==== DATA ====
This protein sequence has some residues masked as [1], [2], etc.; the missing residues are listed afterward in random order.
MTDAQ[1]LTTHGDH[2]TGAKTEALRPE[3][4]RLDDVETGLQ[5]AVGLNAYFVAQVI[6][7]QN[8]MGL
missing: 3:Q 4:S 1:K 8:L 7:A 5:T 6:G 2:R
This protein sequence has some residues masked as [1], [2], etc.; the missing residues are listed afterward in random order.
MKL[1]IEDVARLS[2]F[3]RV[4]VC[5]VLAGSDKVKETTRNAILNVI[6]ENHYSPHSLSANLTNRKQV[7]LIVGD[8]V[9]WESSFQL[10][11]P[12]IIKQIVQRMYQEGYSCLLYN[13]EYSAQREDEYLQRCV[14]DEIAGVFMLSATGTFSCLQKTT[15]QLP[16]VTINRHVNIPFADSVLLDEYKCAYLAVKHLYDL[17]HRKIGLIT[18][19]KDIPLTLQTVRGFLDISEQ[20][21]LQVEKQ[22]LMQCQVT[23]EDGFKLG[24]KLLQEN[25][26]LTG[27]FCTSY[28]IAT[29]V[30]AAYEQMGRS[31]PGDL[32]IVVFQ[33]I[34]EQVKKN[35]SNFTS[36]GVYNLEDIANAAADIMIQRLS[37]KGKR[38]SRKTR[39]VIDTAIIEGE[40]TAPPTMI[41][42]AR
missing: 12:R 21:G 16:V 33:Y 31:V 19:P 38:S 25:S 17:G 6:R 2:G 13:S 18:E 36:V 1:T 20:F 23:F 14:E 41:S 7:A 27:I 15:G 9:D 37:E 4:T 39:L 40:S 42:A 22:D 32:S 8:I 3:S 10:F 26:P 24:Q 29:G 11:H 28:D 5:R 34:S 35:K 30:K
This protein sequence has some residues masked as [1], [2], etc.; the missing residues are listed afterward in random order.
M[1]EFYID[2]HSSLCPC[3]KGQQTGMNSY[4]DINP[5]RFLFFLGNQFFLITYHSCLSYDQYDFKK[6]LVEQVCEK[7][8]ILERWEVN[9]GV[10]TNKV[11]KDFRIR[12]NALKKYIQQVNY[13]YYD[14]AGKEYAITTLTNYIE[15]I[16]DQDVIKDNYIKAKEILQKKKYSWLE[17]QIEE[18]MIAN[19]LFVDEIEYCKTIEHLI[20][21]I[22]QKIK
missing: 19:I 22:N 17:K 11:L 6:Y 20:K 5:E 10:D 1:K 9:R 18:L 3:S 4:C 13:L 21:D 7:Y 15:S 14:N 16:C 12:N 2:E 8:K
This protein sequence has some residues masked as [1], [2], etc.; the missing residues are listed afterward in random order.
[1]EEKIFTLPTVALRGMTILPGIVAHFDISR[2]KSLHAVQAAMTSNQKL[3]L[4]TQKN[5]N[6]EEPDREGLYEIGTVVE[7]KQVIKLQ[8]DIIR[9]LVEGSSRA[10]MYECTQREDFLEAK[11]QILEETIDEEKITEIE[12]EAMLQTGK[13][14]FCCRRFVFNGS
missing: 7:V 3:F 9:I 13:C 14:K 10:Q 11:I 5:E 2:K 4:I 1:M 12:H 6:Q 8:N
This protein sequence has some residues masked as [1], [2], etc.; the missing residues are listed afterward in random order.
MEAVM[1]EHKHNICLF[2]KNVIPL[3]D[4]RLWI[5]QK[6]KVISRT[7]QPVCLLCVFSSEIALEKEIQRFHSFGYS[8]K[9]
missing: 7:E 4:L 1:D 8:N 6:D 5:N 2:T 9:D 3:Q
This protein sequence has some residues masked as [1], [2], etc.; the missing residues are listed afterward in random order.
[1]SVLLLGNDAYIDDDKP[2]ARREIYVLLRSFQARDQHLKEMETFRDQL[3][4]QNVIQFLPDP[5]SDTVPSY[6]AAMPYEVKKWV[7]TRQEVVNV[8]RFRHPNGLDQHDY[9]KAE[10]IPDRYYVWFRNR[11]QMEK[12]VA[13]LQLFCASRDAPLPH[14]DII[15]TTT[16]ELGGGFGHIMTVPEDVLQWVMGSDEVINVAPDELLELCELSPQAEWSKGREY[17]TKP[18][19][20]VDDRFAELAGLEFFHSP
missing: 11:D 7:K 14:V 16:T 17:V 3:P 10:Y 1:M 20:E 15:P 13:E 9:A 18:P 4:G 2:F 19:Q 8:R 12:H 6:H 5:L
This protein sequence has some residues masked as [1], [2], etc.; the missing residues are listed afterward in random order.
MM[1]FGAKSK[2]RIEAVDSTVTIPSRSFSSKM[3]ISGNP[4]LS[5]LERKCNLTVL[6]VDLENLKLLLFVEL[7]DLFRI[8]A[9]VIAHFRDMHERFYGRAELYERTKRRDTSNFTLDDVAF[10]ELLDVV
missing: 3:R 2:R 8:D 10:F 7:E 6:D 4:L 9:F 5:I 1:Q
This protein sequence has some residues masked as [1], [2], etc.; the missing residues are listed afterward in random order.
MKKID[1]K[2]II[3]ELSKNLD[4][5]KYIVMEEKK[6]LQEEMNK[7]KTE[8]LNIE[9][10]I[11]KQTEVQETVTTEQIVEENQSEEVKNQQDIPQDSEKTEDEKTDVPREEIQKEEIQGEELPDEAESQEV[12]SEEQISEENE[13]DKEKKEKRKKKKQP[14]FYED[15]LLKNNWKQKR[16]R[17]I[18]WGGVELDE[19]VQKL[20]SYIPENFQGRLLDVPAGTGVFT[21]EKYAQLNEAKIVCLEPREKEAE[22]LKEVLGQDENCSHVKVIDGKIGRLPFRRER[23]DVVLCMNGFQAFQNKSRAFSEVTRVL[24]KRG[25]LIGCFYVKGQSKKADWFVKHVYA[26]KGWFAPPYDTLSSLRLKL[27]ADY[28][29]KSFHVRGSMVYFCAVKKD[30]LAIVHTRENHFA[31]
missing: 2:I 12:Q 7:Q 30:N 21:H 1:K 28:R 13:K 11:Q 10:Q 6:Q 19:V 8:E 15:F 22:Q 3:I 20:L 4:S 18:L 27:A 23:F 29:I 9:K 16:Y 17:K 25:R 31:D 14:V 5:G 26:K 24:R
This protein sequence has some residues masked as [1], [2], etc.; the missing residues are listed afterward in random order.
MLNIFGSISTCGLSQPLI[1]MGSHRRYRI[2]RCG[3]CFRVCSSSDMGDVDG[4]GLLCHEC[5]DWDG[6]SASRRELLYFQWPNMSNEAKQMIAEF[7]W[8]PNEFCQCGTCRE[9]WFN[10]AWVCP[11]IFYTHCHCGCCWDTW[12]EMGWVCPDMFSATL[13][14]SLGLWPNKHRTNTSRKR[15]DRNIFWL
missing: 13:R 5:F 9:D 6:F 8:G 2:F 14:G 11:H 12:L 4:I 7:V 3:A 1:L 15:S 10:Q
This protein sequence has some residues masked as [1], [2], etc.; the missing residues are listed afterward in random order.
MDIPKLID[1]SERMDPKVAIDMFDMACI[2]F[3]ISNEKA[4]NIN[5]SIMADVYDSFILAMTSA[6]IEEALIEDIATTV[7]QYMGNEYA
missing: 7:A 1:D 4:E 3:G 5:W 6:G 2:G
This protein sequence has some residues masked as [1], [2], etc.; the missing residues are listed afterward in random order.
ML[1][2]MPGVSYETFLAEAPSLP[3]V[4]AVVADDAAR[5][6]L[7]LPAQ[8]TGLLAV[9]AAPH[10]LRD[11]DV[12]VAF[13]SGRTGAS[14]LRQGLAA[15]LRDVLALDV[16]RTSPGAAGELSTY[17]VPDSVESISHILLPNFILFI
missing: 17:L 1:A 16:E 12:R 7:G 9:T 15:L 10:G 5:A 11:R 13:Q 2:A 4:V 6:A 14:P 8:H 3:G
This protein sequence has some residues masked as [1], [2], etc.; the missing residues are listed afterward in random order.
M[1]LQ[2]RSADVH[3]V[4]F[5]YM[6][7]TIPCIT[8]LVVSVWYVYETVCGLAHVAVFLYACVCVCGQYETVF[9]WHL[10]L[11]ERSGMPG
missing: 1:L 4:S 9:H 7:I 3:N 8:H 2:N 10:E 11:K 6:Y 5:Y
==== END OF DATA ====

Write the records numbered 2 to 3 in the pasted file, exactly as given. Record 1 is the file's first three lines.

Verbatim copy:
This protein sequence has some residues masked as [1], [2], etc.; the missing residues are listed afterward in random order.
MKL[1]IEDVARLS[2]F[3]RV[4]VC[5]VLAGSDKVKETTRNAILNVI[6]ENHYSPHSLSANLTNRKQV[7]LIVGD[8]V[9]WESSFQL[10][11]P[12]IIKQIVQRMYQEGYSCLLYN[13]EYSAQREDEYLQRCV[14]DEIAGVFMLSATGTFSCLQKTT[15]QLP[16]VTINRHVNIPFADSVLLDEYKCAYLAVKHLYDL[17]HRKIGLIT[18][19]KDIPLTLQTVRGFLDISEQ[20][21]LQVEKQ[22]LMQCQVT[23]EDGFKLG[24]KLLQEN[25][26]LTG[27]FCTSY[28]IAT[29]V[30]AAYEQMGRS[31]PGDL[32]IVVFQ[33]I[34]EQVKKN[35]SNFTS[36]GVYNLEDIANAAADIMIQRLS[37]KGKR[38]SRKTR[39]VIDTAIIEGE[40]TAPPTMI[41][42]AR
missing: 12:R 21:G 16:V 33:Y 31:V 19:P 38:S 25:S 17:G 6:R 2:G 13:S 18:E 36:V 1:T 20:F 23:F 14:E 41:S 7:A 27:I 15:G 9:D 37:E 4:T 39:L 40:S 42:A 22:D 32:S 8:I 3:S 10:F 26:P 24:Q 29:G 11:H 28:D 5:R 34:S 35:K 30:K
This protein sequence has some residues masked as [1], [2], etc.; the missing residues are listed afterward in random order.
M[1]EFYID[2]HSSLCPC[3]KGQQTGMNSY[4]DINP[5]RFLFFLGNQFFLITYHSCLSYDQYDFKK[6]LVEQVCEK[7][8]ILERWEVN[9]GV[10]TNKV[11]KDFRIR[12]NALKKYIQQVNY[13]YYD[14]AGKEYAITTLTNYIE[15]I[16]DQDVIKDNYIKAKEILQKKKYSWLE[17]QIEE[18]MIAN[19]LFVDEIEYCKTIEHLI[20][21]I[22]QKIK
missing: 19:I 22:N 17:K 11:L 6:Y 20:K 5:E 10:D 1:K 9:R 18:L 3:S 4:C 13:L 21:D 7:Y 15:S 14:N 16:C 12:N 2:E 8:K